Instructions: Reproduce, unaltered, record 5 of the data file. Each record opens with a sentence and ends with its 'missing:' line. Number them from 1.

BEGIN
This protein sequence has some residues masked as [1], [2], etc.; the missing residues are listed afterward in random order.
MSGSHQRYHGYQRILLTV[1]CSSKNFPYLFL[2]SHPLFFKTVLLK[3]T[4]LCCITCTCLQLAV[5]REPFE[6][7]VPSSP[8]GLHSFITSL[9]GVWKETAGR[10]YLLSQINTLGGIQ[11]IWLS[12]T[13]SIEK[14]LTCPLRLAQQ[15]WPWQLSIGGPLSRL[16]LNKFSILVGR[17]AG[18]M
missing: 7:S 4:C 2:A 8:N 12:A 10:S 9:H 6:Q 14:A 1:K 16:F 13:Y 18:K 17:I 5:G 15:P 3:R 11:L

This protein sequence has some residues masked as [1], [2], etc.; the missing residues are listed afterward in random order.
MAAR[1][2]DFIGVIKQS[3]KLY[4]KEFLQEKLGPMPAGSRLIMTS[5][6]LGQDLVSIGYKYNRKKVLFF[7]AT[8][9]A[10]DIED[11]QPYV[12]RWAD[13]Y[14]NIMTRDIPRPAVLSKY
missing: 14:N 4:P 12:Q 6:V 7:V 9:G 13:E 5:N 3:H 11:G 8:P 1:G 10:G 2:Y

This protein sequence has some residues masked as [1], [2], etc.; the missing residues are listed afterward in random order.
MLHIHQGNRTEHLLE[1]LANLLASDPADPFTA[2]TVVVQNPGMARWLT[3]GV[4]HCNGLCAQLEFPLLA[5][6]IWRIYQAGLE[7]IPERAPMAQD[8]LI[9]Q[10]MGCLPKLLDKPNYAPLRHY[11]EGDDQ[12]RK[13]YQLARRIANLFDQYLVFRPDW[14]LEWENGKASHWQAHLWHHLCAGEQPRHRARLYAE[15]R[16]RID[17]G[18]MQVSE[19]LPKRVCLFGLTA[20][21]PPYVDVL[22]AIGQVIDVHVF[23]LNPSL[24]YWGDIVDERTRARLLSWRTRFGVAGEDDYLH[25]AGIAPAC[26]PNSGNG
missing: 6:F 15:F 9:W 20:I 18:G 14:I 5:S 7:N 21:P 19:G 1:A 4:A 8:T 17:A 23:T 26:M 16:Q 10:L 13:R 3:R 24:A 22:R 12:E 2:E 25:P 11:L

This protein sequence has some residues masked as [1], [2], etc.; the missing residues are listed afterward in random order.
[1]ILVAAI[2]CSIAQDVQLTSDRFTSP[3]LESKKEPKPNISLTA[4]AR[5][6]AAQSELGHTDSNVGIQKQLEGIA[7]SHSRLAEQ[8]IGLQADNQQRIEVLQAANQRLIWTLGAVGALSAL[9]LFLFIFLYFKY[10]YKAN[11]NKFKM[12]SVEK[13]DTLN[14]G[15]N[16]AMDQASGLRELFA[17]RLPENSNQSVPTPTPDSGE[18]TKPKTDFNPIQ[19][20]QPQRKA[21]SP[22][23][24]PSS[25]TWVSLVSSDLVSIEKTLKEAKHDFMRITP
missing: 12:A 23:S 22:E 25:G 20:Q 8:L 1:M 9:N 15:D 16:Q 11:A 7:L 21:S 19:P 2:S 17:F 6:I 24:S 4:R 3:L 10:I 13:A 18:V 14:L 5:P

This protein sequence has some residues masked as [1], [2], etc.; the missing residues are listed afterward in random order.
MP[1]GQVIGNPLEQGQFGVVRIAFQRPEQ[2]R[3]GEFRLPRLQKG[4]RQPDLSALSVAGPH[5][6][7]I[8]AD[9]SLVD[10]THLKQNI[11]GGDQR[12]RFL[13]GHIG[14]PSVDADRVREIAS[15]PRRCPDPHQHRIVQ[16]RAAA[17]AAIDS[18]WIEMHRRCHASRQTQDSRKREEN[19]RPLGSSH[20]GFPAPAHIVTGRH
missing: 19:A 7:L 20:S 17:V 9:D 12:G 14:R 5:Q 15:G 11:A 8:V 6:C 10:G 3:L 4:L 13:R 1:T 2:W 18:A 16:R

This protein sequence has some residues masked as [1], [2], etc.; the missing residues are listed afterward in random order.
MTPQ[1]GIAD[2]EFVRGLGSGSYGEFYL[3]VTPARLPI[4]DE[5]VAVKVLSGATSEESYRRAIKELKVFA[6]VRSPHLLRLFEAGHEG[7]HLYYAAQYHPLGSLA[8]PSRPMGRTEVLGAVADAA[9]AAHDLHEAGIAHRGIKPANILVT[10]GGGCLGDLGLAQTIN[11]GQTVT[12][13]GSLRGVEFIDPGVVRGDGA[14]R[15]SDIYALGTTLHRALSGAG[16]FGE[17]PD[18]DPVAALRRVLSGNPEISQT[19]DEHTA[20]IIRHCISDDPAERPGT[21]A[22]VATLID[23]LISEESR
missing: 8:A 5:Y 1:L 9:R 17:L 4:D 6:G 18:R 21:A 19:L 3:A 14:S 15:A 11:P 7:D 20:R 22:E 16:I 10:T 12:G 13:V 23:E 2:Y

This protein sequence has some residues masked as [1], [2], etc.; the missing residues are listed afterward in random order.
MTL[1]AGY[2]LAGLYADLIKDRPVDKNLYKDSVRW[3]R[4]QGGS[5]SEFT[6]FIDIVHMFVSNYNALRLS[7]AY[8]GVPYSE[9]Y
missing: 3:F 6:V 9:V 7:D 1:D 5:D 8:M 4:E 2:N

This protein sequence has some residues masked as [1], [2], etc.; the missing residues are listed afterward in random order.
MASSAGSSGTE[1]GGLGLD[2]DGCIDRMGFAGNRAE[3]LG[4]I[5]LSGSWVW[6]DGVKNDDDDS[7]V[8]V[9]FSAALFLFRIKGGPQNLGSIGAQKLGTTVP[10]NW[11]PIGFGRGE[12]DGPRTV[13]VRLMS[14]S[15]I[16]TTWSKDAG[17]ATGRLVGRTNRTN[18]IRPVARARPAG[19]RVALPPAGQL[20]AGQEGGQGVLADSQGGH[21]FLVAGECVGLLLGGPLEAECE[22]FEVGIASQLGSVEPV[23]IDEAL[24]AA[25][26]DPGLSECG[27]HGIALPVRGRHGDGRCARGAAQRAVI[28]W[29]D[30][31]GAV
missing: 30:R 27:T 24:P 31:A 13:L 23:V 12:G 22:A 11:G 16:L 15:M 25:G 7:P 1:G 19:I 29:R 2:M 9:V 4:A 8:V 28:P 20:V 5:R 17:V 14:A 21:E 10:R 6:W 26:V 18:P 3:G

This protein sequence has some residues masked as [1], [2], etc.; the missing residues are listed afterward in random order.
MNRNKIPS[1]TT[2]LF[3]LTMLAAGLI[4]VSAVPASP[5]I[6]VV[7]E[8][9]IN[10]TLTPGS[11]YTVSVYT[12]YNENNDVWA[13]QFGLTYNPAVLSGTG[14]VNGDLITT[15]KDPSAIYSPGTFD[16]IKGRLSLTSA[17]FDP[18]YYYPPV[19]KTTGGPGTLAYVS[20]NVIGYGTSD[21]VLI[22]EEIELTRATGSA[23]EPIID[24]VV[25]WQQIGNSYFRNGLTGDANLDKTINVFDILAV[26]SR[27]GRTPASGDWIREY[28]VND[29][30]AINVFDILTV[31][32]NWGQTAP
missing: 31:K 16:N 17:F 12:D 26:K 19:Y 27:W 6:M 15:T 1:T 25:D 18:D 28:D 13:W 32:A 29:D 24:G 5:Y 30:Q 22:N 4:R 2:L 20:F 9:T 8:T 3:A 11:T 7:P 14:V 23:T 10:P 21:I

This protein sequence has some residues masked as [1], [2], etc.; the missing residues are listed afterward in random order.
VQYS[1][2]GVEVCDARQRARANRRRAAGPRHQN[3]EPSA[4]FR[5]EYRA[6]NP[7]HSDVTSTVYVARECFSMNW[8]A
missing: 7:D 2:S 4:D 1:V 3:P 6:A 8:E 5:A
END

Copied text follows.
This protein sequence has some residues masked as [1], [2], etc.; the missing residues are listed afterward in random order.
MP[1]GQVIGNPLEQGQFGVVRIAFQRPEQ[2]R[3]GEFRLPRLQKG[4]RQPDLSALSVAGPH[5][6][7]I[8]AD[9]SLVD[10]THLKQNI[11]GGDQR[12]RFL[13]GHIG[14]PSVDADRVREIAS[15]PRRCPDPHQHRIVQ[16]RAAA[17]AAIDS[18]WIEMHRRCHASRQTQDSRKREEN[19]RPLGSSH[20]GFPAPAHIVTGRH
missing: 19:A 7:L 20:S 17:V 9:D 12:G 14:R 5:Q 15:G 11:A 8:V 6:C 10:G 3:L 4:L 13:R 1:T 2:W 18:A 16:R